Portugal’s special tax regime for Non-Habitual Residents (NHRs) enables qualifying entrepreneurs, professionals, retirees and high-net-worth-individuals who are tax resident in Portugal to enjoy beneficial tax planning for a period of ten years, in particular those who benefit from pension or dividend income.
The NHR regime was introduced in 2009 to increase Portugal’s global competitiveness by attracting professionals of high commercial, scientific, economic or cultural worth. Individuals of any nationality – including non-EU/EEA citizens – can potentially benefit from NHR status for 10 consecutive years if they qualify as a tax resident in Portugal. Portuguese-source salary or self-employed income derived from one of the eligible professions is then subject to a final flat rate tax of 20% if it qualifies as a high-level activity regime.
NHR status has proved to be extremely popular. There are more than 10,000 NHRs in Portugal, and the number of applicants is steadily growing each year. But NHRs lose their special status after 10 years and, if they stay in Portugal, must pay tax at standard Portuguese rates going forward.
The NHR regime has now been in place for 14 years and an increasing number of NHRs are coming to the end of their NHR status. Many NHRs will have made their home in Portugal and will be prepared to remain tax resident in Portugal, but others may consider that their tax exposure in Portugal without NHR status will simply be too substantial. What should their next move be?
“The answer may be Cyprus,” said Shelley Wren, Head of Business Development at Sovereign Consultoria in Portugal. “Non-Domiciled (non-dom) Tax Residency in Cyprus offers an even greater array of tax benefits than the NHR regime in Portugal – and for longer because the status endures for 17 out of 20 years. And under the ’60-day rule’ you only need to reside in Cyprus for 60 days a year to maintain your status. That is why many residents of Portugal whose benefits under the NHR are now coming to an end are considering a move to Cyprus.”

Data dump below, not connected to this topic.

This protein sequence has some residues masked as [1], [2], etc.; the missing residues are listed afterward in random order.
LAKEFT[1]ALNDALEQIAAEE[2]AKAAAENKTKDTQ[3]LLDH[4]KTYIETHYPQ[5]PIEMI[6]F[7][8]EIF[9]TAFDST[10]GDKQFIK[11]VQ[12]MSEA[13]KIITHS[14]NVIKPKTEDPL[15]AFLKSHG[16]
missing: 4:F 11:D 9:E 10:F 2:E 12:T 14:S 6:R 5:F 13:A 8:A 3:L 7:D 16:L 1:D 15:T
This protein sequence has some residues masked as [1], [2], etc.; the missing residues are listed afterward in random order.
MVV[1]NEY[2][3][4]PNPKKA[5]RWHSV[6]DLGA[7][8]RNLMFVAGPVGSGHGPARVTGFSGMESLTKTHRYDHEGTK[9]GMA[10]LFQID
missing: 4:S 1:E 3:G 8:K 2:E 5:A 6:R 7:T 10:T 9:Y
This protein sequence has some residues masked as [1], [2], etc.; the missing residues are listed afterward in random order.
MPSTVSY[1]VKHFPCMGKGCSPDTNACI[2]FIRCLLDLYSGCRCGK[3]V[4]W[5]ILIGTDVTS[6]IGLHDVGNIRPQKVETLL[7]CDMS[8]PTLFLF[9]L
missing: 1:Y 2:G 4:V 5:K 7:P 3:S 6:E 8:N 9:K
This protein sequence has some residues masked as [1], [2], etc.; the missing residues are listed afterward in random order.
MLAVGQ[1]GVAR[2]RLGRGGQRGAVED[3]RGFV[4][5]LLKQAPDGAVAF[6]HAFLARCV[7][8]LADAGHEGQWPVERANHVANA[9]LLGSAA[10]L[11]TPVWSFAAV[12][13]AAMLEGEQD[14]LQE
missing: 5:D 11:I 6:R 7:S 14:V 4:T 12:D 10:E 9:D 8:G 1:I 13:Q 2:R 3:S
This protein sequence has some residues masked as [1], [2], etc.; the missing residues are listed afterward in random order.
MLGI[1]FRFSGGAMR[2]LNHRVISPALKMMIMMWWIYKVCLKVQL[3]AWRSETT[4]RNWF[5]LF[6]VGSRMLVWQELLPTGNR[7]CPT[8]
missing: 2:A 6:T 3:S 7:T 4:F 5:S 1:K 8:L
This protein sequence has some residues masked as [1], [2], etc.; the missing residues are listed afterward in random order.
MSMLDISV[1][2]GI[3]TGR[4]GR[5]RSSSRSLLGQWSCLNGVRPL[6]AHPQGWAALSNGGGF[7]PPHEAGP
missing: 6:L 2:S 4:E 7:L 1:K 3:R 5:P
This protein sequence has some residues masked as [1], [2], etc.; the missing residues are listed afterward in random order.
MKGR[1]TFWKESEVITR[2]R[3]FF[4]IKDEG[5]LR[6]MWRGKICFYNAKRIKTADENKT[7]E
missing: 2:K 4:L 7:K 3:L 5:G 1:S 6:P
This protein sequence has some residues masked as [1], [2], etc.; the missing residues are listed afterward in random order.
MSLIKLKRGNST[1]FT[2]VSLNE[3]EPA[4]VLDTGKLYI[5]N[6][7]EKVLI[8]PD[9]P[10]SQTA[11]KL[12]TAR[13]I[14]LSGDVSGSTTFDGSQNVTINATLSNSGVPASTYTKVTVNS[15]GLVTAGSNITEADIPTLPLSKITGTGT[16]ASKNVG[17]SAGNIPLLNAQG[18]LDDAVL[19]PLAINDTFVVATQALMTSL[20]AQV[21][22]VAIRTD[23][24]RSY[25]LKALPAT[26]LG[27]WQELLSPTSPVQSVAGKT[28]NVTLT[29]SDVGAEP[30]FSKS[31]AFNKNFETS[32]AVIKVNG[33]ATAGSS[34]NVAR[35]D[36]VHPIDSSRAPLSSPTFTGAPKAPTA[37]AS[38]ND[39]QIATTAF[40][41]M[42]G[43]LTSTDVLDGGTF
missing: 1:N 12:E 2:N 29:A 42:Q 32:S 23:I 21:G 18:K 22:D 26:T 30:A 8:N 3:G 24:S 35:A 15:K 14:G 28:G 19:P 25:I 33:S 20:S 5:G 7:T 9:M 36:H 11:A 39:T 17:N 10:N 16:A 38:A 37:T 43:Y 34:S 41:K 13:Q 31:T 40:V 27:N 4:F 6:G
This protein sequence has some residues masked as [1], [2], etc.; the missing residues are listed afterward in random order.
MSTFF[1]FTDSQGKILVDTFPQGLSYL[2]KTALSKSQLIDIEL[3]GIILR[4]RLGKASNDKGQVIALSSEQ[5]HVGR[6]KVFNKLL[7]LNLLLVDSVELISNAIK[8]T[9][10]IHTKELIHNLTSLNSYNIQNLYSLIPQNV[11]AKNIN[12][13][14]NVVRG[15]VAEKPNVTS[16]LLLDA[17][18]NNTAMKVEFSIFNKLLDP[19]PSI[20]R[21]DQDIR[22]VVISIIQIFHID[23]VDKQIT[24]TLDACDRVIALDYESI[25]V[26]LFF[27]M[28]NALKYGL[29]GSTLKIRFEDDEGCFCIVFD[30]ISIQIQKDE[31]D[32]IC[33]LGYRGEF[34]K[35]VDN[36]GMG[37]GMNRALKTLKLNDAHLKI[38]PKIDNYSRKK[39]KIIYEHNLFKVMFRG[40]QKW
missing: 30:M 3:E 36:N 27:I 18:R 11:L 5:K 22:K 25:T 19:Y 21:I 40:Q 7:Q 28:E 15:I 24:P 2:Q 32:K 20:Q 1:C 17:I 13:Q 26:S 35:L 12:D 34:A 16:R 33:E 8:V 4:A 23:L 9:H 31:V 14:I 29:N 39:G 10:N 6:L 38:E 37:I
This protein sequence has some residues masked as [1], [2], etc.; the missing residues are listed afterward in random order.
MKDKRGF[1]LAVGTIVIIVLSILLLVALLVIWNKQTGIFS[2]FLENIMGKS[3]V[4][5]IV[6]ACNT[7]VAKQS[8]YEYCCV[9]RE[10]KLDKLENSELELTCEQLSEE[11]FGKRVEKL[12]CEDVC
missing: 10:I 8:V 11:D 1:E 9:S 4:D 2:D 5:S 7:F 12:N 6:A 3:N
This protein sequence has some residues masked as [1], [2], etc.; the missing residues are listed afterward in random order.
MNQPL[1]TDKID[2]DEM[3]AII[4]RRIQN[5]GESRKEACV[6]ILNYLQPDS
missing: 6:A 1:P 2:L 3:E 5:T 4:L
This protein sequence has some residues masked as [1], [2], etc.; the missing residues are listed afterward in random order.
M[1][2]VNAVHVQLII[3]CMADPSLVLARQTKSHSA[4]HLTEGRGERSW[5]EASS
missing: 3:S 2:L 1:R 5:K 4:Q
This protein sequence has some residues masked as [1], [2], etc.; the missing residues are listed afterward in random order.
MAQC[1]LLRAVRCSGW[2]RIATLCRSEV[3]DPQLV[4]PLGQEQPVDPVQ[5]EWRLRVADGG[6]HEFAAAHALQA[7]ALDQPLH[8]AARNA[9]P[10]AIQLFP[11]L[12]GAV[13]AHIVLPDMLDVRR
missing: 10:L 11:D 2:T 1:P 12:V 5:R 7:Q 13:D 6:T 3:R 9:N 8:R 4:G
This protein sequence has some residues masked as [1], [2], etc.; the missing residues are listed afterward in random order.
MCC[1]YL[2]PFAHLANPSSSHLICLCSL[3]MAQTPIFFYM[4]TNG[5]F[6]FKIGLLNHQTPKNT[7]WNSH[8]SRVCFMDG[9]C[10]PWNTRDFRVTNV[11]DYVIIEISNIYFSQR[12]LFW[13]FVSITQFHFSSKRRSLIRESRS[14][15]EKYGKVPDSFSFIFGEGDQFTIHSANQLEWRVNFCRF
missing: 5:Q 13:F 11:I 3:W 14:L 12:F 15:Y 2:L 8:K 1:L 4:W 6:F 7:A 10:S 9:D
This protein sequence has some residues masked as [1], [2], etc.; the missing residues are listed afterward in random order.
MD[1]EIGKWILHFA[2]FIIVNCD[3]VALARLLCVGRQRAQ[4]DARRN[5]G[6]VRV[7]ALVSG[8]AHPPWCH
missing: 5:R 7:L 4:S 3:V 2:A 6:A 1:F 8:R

Until 2017, an individual was considered a tax resident only if physically present in Cyprus for more than 183 days in a year of assessment. This is known as the ‘183-day rule’. As of 1 January 2017, however, Cyprus amended its tax Income Tax Law (ITL) to provide that an individual who is physically present in Cyprus for more than 60 days in a year of assessment (and does not reside in any other single state for a period exceeding 183 days in aggregate) can ‘elect’ to be tax resident in Cyprus in that tax year if certain conditions are met.
Nor are potential applicants for non-dom tax residency actually required to have stayed in Cyprus for 60 days to become eligible. They are simply required to sign a declaration stating their intention to abide by the rules of the scheme during the application process. A qualifying individual must also have other defined ties with Cyprus, as follows:
- Carry out any business in Cyprus, be employed in Cyprus or hold an office (director) in a company that is tax resident in Cyprus at any time in the tax year provided that the arrangement is not terminated during the tax year.
- Either own or rent a permanent residential property in Cyprus in the tax year.